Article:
Cybersecurity threats highlight need for Mideast cooperation

Ambassadors, experts from Abraham Accords countries debate options at think tank forum in Washington for joint strategy against hackers

Atlantic Council

Panelists from U.S., UAE, Israel and Bahrain at cybersecurity panel in Washington

Concern about cybersecurity is bringing together states in the Middle East and North Africa to develop a regional approach to repelling digital threats.

Representatives from the United Arab Emirates, Bahrain, Israel and the U.S. participated last week in a forum at the Atlantic Council in Washington, D.C., to discuss making cybersecurity a new field for cooperation under the Abraham Accords.

“What we are doing here is seizing upon a geopolitical opening,” Robert Silvers, the U.S. Homeland Security undersecretary for strategy, policy and plans, said during the May 23 panel discussion, which was webcast from the Washington think tank. “We can work together as partners to harden up our defenses.”

Citing statistics that showed Israeli companies receiving 40% of global private capital invested in cybersecurity in 2021, generating $8.8 billion in exports, Israel’s ambassador to the U.S., Michael Herzog, said his country wants to share its expertise with regional partners.

“We live in the same region. We are targeted by the same actors: state actors, non-state actors and cybercriminals,” Herzog said. ‘It’s only natural that we cooperate in the field of cybersecurity since we have so much going between us in so many fields [under the normalization agreements signed in 2020].”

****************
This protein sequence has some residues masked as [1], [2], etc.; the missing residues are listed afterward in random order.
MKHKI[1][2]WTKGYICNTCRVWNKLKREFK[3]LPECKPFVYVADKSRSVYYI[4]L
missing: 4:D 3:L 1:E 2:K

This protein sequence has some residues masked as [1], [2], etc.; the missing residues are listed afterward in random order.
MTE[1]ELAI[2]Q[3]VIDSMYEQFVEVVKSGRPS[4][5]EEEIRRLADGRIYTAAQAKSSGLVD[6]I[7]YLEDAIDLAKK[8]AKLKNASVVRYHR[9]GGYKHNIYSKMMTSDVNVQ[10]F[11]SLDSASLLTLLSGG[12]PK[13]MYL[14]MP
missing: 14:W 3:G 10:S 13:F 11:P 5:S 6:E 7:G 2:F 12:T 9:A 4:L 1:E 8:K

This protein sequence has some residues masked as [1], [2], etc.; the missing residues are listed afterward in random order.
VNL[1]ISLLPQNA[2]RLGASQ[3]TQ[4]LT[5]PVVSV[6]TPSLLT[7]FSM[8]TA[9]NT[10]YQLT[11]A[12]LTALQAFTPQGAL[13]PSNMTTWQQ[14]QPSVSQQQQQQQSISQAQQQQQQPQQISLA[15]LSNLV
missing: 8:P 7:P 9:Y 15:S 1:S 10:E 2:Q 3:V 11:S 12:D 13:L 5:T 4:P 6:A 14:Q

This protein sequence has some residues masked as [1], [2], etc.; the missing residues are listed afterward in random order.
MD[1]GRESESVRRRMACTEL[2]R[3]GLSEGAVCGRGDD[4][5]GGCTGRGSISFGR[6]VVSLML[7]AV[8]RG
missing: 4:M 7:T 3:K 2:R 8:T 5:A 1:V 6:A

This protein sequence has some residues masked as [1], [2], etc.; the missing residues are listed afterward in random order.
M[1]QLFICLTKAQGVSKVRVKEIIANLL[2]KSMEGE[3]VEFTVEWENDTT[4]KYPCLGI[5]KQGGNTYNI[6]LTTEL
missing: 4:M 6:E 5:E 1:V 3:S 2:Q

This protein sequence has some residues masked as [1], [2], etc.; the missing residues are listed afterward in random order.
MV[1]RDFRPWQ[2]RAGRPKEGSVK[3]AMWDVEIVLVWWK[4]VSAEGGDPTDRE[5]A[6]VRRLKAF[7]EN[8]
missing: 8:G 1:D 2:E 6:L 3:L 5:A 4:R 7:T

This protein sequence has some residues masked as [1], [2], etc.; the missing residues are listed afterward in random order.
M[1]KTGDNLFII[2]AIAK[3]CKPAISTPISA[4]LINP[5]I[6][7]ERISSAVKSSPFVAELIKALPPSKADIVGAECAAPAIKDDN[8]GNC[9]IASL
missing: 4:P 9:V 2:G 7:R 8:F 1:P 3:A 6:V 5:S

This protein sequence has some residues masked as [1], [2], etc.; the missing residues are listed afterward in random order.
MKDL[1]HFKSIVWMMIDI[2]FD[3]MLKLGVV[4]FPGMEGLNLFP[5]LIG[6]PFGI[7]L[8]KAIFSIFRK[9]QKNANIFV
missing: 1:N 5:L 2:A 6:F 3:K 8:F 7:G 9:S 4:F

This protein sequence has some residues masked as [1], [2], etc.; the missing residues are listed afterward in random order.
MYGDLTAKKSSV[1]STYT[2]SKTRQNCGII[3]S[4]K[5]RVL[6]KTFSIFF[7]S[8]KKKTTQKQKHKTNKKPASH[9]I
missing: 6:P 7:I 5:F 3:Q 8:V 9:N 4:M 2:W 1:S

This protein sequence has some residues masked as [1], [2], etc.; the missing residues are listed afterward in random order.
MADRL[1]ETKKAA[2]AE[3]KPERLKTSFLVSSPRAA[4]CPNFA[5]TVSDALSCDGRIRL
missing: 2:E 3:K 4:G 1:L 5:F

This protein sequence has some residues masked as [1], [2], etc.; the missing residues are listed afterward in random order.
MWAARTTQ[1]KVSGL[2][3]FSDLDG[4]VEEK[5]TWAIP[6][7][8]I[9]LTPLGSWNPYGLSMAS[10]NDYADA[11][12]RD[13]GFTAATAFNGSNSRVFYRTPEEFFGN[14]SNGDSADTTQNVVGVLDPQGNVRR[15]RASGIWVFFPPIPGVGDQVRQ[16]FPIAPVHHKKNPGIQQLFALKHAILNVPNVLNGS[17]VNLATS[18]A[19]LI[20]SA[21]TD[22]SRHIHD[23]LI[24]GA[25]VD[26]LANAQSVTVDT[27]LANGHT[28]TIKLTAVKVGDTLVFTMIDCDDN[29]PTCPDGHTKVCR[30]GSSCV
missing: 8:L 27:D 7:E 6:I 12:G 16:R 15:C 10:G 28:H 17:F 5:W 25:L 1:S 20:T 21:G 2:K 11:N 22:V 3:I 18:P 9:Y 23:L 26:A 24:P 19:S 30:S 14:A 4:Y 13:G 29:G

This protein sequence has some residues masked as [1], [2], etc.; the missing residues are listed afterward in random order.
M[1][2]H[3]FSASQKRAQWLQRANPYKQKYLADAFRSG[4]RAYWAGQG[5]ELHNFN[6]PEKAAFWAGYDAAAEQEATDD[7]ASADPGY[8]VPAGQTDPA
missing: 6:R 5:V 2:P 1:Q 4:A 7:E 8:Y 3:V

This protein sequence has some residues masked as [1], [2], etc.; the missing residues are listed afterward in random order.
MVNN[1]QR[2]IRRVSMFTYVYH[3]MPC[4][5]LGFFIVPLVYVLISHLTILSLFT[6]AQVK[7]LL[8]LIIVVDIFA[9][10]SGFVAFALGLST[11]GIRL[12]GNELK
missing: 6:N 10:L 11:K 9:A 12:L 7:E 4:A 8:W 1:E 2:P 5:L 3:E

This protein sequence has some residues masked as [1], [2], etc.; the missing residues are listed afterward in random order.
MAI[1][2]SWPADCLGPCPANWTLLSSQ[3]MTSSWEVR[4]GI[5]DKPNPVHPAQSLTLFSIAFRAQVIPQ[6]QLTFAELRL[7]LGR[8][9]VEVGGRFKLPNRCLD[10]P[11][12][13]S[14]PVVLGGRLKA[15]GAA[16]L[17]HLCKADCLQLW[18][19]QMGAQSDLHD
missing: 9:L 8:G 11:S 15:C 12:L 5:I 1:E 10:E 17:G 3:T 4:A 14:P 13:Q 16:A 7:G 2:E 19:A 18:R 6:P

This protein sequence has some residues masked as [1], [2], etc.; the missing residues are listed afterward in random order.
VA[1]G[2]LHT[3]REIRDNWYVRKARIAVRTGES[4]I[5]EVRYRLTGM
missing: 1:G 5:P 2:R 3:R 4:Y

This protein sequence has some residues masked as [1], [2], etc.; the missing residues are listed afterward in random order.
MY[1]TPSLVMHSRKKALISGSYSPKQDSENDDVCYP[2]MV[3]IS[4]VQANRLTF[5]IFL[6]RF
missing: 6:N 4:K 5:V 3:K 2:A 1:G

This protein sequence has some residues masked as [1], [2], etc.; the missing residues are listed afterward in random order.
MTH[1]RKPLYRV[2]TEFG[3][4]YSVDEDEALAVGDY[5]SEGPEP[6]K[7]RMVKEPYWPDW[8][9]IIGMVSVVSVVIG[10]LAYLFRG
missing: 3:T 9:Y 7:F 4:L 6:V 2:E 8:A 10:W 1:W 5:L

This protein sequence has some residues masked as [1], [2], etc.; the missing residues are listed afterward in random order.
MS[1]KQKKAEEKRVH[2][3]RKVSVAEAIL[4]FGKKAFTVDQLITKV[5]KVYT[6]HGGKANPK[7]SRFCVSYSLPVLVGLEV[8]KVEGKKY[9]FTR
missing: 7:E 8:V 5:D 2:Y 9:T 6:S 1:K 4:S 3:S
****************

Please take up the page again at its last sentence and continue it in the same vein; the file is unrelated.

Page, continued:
The forum was organized by the Atlantic Council’s N7 Initiative, which is supported by the Jeffrey M. Talpins Foundation in New York. The program aims to generate ideas for policymakers to strengthen and expand the Abraham Accords for greater cooperation between Arab countries and Israel.

Cooperation between the U.S. Navy and Bahrain, where the U.S. 5th Fleet is based, could serve as a model for protection against computer threats, said Bahrain’s ambassador to the U.S., Abdullah bin Rashed Al Khalifa.

“It’s about time that we do the same in the cyber realm,” he said. “The time is now, and I think that there is an appetite with the Abraham Accords. It has really opened up the opportunity to work together.”

Among other participants in the forum were Mohamed Al-Kuwaiti, the UAE government’s head of cybersecurity; Jeanette Manfra, global director of security and compliance at Google; Rep. Elissa Slotkin (D-MI), co-chair of the House Cybersecurity Caucus; and Sen. James Lankford (R-OK), co-chair of the Senate Abraham Accords Caucus.

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